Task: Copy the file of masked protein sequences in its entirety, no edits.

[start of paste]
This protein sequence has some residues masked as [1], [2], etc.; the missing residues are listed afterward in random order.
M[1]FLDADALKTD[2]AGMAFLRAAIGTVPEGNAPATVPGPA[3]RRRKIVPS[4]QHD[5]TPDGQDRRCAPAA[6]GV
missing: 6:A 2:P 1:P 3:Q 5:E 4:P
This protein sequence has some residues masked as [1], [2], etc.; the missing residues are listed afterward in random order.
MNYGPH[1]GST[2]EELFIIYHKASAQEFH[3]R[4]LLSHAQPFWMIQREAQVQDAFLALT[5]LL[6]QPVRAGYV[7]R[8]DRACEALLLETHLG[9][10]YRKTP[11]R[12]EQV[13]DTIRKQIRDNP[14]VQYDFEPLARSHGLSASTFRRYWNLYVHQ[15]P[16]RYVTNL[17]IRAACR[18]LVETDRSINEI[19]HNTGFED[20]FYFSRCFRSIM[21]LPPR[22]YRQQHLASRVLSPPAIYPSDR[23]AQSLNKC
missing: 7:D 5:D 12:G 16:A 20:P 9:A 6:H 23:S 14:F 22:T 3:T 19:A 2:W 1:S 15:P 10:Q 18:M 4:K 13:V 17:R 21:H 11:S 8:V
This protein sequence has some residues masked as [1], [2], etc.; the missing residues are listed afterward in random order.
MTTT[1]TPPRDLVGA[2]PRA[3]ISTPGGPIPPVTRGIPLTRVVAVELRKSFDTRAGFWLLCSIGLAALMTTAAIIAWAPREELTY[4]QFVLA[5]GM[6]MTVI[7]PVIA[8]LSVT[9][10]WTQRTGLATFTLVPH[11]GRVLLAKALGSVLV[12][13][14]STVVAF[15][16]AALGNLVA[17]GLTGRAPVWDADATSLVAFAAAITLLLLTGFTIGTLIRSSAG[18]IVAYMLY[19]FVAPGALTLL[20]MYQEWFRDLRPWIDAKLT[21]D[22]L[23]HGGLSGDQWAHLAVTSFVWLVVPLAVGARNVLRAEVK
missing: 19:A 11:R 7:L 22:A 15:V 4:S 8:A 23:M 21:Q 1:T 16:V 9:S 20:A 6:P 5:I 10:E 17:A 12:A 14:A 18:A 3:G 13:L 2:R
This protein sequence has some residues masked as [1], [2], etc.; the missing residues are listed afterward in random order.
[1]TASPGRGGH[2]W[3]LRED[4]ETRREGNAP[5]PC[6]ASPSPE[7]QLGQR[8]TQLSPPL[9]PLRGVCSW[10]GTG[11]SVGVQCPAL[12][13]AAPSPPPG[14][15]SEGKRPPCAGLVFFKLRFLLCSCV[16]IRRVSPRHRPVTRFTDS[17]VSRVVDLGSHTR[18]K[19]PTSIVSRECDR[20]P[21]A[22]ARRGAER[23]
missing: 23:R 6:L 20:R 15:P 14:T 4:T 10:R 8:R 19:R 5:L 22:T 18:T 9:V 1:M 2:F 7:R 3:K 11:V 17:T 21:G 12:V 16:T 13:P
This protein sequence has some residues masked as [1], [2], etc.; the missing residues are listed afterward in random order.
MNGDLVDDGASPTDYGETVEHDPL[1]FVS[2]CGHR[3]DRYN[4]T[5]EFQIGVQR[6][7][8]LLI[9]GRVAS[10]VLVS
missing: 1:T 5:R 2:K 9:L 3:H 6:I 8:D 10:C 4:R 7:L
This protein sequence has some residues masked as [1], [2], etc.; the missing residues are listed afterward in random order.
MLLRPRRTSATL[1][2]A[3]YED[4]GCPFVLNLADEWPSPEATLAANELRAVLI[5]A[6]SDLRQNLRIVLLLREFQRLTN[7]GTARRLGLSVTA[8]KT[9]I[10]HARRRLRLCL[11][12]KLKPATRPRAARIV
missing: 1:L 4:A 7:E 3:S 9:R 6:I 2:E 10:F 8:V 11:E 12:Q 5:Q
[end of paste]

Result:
This protein sequence has some residues masked as [1], [2], etc.; the missing residues are listed afterward in random order.
M[1]FLDADALKTD[2]AGMAFLRAAIGTVPEGNAPATVPGPA[3]RRRKIVPS[4]QHD[5]TPDGQDRRCAPAA[6]GV
missing: 6:A 2:P 1:P 3:Q 5:E 4:P
This protein sequence has some residues masked as [1], [2], etc.; the missing residues are listed afterward in random order.
MNYGPH[1]GST[2]EELFIIYHKASAQEFH[3]R[4]LLSHAQPFWMIQREAQVQDAFLALT[5]LL[6]QPVRAGYV[7]R[8]DRACEALLLETHLG[9][10]YRKTP[11]R[12]EQV[13]DTIRKQIRDNP[14]VQYDFEPLARSHGLSASTFRRYWNLYVHQ[15]P[16]RYVTNL[17]IRAACR[18]LVETDRSINEI[19]HNTGFED[20]FYFSRCFRSIM[21]LPPR[22]YRQQHLASRVLSPPAIYPSDR[23]AQSLNKC
missing: 7:D 5:D 12:G 16:A 20:P 9:A 6:H 23:S 14:F 22:T 3:T 19:A 2:W 1:S 15:P 10:Q 18:M 4:K 13:V 17:R 21:H 11:S 8:V
This protein sequence has some residues masked as [1], [2], etc.; the missing residues are listed afterward in random order.
MTTT[1]TPPRDLVGA[2]PRA[3]ISTPGGPIPPVTRGIPLTRVVAVELRKSFDTRAGFWLLCSIGLAALMTTAAIIAWAPREELTY[4]QFVLA[5]GM[6]MTVI[7]PVIA[8]LSVT[9][10]WTQRTGLATFTLVPH[11]GRVLLAKALGSVLV[12][13][14]STVVAF[15][16]AALGNLVA[17]GLTGRAPVWDADATSLVAFAAAITLLLLTGFTIGTLIRSSAG[18]IVAYMLY[19]FVAPGALTLL[20]MYQEWFRDLRPWIDAKLT[21]D[22]L[23]HGGLSGDQWAHLAVTSFVWLVVPLAVGARNVLRAEVK
missing: 19:A 11:R 7:L 22:A 15:V 4:S 8:A 23:M 21:Q 1:T 16:V 9:S 20:A 6:P 5:I 10:E 17:A 12:A 14:A 18:A 3:G 13:L 2:R
This protein sequence has some residues masked as [1], [2], etc.; the missing residues are listed afterward in random order.
[1]TASPGRGGH[2]W[3]LRED[4]ETRREGNAP[5]PC[6]ASPSPE[7]QLGQR[8]TQLSPPL[9]PLRGVCSW[10]GTG[11]SVGVQCPAL[12][13]AAPSPPPG[14][15]SEGKRPPCAGLVFFKLRFLLCSCV[16]IRRVSPRHRPVTRFTDS[17]VSRVVDLGSHTR[18]K[19]PTSIVSRECDR[20]P[21]A[22]ARRGAER[23]
missing: 23:R 6:L 20:R 15:P 14:T 4:T 10:R 8:R 19:R 5:L 22:T 18:T 9:V 1:M 2:F 7:R 3:K 11:V 17:T 21:G 12:V 16:T 13:P
This protein sequence has some residues masked as [1], [2], etc.; the missing residues are listed afterward in random order.
MNGDLVDDGASPTDYGETVEHDPL[1]FVS[2]CGHR[3]DRYN[4]T[5]EFQIGVQR[6][7][8]LLI[9]GRVAS[10]VLVS
missing: 1:T 5:R 2:K 9:L 3:H 6:I 8:D 10:C 4:R 7:L
This protein sequence has some residues masked as [1], [2], etc.; the missing residues are listed afterward in random order.
MLLRPRRTSATL[1][2]A[3]YED[4]GCPFVLNLADEWPSPEATLAANELRAVLI[5]A[6]SDLRQNLRIVLLLREFQRLTN[7]GTARRLGLSVTA[8]KT[9]I[10]HARRRLRLCL[11][12]KLKPATRPRAARIV
missing: 1:L 4:A 7:E 3:S 9:R 6:I 2:E 10:F 8:V 11:E 12:Q 5:Q